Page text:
5 mins 13th January 2020
India has a rich heritage of textiles and specific regions are known the world over for their handloom fabrics. One such city is Banaras - one of the world’s oldest living cities and among India’s holiest places. Banaras is also home
to one of the most opulent extravagances of the world - the spectacular silks that have been woven here for centuries.
Over the centuries pilgrim routes and trade routes converged along the banks of the river Ganges here to create a unique weave that captures many influences from Persia, China, South East Asia and different parts of the Indian subcontinent, as
well. Banaras was a well-known cotton weaving hub during the early Buddhist period. During this period silk, too, was produced here and it is said that Buddha sanctioned the use of kauseya-pravara (silken shawls) or chadar to the bhikkhus
or Buddhist monks.
Even though the usage of silk fabric has been mentioned in Buddhist texts, it was mainly the cotton industry that flourished during the ancient times. It gained more prominence during the time of Mughal Emperor Akbar (1556-1605 CE) and it is during
his time that the influx of Persian motifs, because of the influence of Persian masters in his courts, took place.
However, brocade weaving gained prominence with the influx of skilled brocade weavers who migrated from Gujarat in the 17th century CE and enriched the craft with their skills, techniques, and designs which, later, got incorporated into the Banarasi
silk sari. The influx from Persia and Central Asia led to the evolution of the workmanship that involved the use of zari made of gold and silver and the procuring of certain silk material from China and Central Asia to create the weaves we
Different weaver gharanas or houses specialise in different kinds of weaves and they have their own pocket boroughs across the old city.
The Different Banarasis
The Butidar sari is a quintessential example of the many influences that have worked their way into the Banarasi loom. These saris are marked by gold and silver thread work, showcasing the confluence of the rivers Ganga and Jamuna whose waters
are believed to be black and white respectively.
The Jamdani, considered to be the finest among the Banarasi silk saris, is a blend of cotton and silk. While the fabric used is silk, cotton threads are woven onto it.
Tanchoi is another popular variety of Banarasi silk. It’s believed that around 1856 CE three weavers from a Joshi family of Surat were commissioned by Jamsetji Jeejeebhoy, a Parsi Merchant, to travel to China and learn the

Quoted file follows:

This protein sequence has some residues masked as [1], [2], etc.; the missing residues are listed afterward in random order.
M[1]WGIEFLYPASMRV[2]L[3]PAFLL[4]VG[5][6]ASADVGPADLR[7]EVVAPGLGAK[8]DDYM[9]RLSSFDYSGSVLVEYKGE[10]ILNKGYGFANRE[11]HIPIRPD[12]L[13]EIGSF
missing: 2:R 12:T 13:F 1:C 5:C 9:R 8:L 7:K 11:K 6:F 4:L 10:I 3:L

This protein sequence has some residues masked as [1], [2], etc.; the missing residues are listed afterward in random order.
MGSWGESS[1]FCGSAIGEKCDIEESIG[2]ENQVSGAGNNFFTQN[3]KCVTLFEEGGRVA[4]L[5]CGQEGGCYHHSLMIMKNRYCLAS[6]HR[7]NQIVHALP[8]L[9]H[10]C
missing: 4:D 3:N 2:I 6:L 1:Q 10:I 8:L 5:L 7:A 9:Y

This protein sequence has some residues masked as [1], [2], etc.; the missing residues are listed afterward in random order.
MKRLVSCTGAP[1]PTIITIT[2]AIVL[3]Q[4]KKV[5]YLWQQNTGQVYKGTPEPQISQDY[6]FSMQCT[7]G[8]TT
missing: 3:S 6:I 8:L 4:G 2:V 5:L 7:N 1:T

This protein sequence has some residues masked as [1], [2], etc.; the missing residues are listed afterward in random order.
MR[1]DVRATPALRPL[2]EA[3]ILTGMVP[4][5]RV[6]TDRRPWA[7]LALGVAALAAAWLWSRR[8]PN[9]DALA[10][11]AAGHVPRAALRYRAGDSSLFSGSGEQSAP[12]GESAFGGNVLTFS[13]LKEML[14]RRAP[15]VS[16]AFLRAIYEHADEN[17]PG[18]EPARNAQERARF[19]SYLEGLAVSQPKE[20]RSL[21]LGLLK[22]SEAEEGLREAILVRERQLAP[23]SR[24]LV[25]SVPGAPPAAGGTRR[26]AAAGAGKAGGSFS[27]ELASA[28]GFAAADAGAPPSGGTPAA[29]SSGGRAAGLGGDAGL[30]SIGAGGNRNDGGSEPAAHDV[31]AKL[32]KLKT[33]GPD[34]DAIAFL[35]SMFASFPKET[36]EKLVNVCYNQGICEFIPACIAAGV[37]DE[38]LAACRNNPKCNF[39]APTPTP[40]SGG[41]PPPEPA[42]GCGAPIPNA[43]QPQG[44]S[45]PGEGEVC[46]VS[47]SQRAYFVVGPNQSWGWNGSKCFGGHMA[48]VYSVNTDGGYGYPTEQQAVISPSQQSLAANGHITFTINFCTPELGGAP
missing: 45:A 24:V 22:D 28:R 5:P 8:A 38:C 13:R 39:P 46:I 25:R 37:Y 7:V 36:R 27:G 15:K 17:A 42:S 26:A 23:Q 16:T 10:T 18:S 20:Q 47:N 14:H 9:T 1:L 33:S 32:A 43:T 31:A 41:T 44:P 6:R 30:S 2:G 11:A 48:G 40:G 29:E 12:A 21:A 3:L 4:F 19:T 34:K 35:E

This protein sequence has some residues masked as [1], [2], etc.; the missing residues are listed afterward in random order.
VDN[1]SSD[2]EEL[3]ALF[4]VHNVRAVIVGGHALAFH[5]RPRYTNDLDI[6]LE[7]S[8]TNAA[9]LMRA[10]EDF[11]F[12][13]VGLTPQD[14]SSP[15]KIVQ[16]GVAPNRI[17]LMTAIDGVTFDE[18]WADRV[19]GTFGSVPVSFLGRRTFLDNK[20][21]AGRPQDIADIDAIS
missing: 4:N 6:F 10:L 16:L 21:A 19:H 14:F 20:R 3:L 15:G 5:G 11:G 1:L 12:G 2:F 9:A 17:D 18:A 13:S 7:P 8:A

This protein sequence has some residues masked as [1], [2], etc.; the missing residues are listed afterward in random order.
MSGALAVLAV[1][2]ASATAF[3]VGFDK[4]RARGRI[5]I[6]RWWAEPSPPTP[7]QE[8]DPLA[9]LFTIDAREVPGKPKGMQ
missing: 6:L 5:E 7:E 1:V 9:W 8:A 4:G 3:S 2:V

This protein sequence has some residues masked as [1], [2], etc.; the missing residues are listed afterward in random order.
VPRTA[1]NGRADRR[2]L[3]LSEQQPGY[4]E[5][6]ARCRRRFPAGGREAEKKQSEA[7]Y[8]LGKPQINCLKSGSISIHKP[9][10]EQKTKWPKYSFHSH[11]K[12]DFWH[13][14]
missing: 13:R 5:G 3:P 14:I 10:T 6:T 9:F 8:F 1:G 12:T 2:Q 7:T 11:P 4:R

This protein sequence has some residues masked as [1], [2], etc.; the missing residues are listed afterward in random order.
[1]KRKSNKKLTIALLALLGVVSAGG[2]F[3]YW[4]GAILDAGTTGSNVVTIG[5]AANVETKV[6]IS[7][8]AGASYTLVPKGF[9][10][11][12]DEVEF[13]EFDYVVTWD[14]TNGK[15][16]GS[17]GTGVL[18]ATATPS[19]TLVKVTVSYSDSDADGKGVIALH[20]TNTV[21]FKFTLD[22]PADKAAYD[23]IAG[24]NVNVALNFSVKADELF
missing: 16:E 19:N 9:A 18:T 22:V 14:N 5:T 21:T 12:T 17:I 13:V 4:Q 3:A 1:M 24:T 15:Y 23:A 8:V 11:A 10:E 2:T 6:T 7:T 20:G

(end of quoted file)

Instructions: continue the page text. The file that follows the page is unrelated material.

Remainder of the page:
skill of weaving this particular silk. The fabric made its way to India through Gujarat. It got incorporated into the Banarasi silk industry only in the 1950s.
[Also Read: Kashmiri Saffron: A Flower More Valuable than Gold]
The Jangla has motifs made of the muga silk, an indigenous silk from Assam. The sari has motifs of spread vegetation wherein the flowers and creepers are made of silver and gold threads respectively. The borders have brocades
made of muga silk and silver zari.
The Banarasi Tissue sari, often part of wedding trousseau has densely patterned lotuses on it, done with gold zari, seen floating in a glimmering pond. The effect of ‘drops of water’ is created by using the cut-work
The Banarasi brocades have been the most showcased of the Banarasi saris internationally and were, in fact, on display at the Great Exhibition in London in 1851 CE. It is heartening that they continue to be prized possessions even today.
Today, Banarasi saris are available in major cities across India. They are stocked by high-end retail chains as well as smaller apparel stores. For many Indian families, a Banarasi sari is also an heirloom that is handed down generations. The
high price that some of these may command should not stop you from buying them for yourself or as a gift for your loved ones. Use an Axis Bank credit card/dedit card to shop for an exquisite Banarasi sari and enjoy deals and offers on them, in addition to weekly updated offers every Wednesday !
Disclaimer : This article has been authored by Live History India Digital, a Mumbai based Digital Content Company. Axis Bank doesn’t influence any views of the author in any way. Axis Bank & Live History India Digital shall not be responsible for any direct / indirect loss or liability incurred by the reader for taking any financial decisions based on the contents and information. Please consult your financial advisor before making any financial decision.